SOS asked about missing safety equipment including lights and safety bars. Couch said the equipment is not required by Maryland law but is a county option. She said that in response to complaints, the county is using grant funds to install the equipment, which has been received by the maintenance department and will be installed soon.

Asked how the board will respond if Reliable can’t fulfill the contract, Couch said the county is exploring its options, but cannot discuss details at present.

SOS asked if there is a master list of what buses are on what routes, and which children are assigned to each bus, and whether it can be made available to parents. Dixon said he would provide the list to the board. “I don’t know how to get it to parents,” he said.

Sullivan suggested giving each student an ID number that would be available to parents to protect student’s privacy.

The meeting was live-streamed from SOS’s FaceBook page, bringing in an audience of several hundred more. The SOS webpage states that its purpose is “Prioritizing funding and support for public education in the 2016 Comprehensive Plan for Kent County.”

Jerry Bramble, who said he had 34 years’ experience as a school bus driver, said he believed the problems could have been avoided if Couch had negotiated with the local drivers’ coalition before signing up with Reliable. He said Reliable has a poor track record.

Couch said Bramble’ summary was accurate, but the law doesn’t allow negotiations after a bidding process is complete.

Bramble said the first step to solving the problem would be for the county to reinstate its former supervisor of transportation, whose loss deprived the county of a significant body of experience. He said the next step would be to terminate Reliable, which he said was in clear breach of contract; loud applause greeted this suggestion. The final step, he said was for the board to resign. He accused the board and Couch of playing “liberal politics” and “sugar-coating” the situation. He advised the audience to “buckle your seat belts – we’re in for a long, long ride.”

Several parents expressed anger over Couch’s salary and the fact that she received a raise when her contract was renewed last year. McGee said Couch got a one-time 2 percent raise – the same as every other staff member in the school system. Couch’s total salary is $155,448, McGee said. The actual numbers did little to appease other speakers, some of whom mentioned their own salaries – one woman said she makes $38,000 and is in danger of losing her job because the bus crisis has made her miss work.

Lack of communication was another repeated complaint. Parents said their calls to the schools or the administration’s office were not answered and messages were not answered.  Couch said that the staff was working overtime to answer calls, but the volume of calls made it impossible to respond to everyone in real time.

Jodi Bortz, another member of SOS, said money can fix the problems. She said residents need to tell the Kent County Commissioners that education is a priority. She said the commissioners had cut their contribution to the school budget by more than $1 million over the last two years, and would probably make more cuts, leading to further reductions in service at the school district. “It’s your tax dollars they’re spending on other things instead of our schools,” she said. You need to tell the people who control the tax money where to put it.”

School board member Wendy Costa suggested that parents and others with time available could volunteer to help get through the bus crisis until a long-term solution is found. She said she was willing to go to a school and watch over students until parents can pick them up. She also suggested that parents who drive to work can drop students off at school on the way. Neither suggestion was popular with the crowd.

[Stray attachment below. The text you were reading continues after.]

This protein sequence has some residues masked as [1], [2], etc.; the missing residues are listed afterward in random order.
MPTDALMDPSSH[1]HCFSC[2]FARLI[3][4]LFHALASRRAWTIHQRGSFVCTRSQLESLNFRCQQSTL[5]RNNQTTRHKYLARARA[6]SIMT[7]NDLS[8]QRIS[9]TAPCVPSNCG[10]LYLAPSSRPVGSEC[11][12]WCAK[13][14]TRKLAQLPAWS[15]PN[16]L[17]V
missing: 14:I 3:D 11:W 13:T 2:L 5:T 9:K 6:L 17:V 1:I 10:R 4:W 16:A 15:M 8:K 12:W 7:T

The last speaker of the evening was Misty Mett, a freshman at Kent County High School, who offered a student’s perspective on the bus problem. She said it was causing stress because of worry about her younger siblings and about missing class time, to the detriment of their education. “It feels like we’re losing respect for the county and the students,” she said.

By the end of the evening, more than 30 residents had spoken, and a number more had left before their name was called. McGee summed up the situation by saying she was appalled at the delivery of bus service this year. “You’ve got a lot of explaining to do, Mr. Dixon,” she said. She said she voted for the contract with Reliable, but never imagined it would cause the trouble it did. “We’ve got to figure out how to balance our budget,” she said.

Other school board members essentially echoed McGee’s sentiments. Jeff Reed said he was appalled and embarrassed by the situation and had lost sleep over the delays and mistakes. Joe Goetz said the problems “come down to communication and safety,” and promised they would be corrected.

Couch said she was “deeply sorry” for the problems and that solving them was very important to the administration. She said she was coming into the office at 4 a.m. and working late hours because of it. She said the problems would be solved as quickly as possible, but that she could not state a firm deadline. Pressed, she said it would be a couple of weeks at the outside.




Letters to Editor

  1. Kathleen OGrady Melson says:

    The freshman is my niece. Her name is Misty Mett.

  2. Tristan Stone says:

    Not really intending anything but a correction here, I’m Misty’s step-dad, her last name is Mett, not Mintz. Misty Mett. Thanks.

    • Fixed! Thanks for the correction. You must be very proud of Misty. She did a good job of representing the students.

  3. Jan Eliassen says:

    Instead of a “lowest bidder only” contract, the criteria should have included the value-added to the taxpayers of keeping those dollars working in Kent County plus points for proven performance. Lowest cost is rarely the best value.


  1. […] A related Spy article on the school bus problem in KCPS – the immediate, instigating issue for this letter – can be found here. […]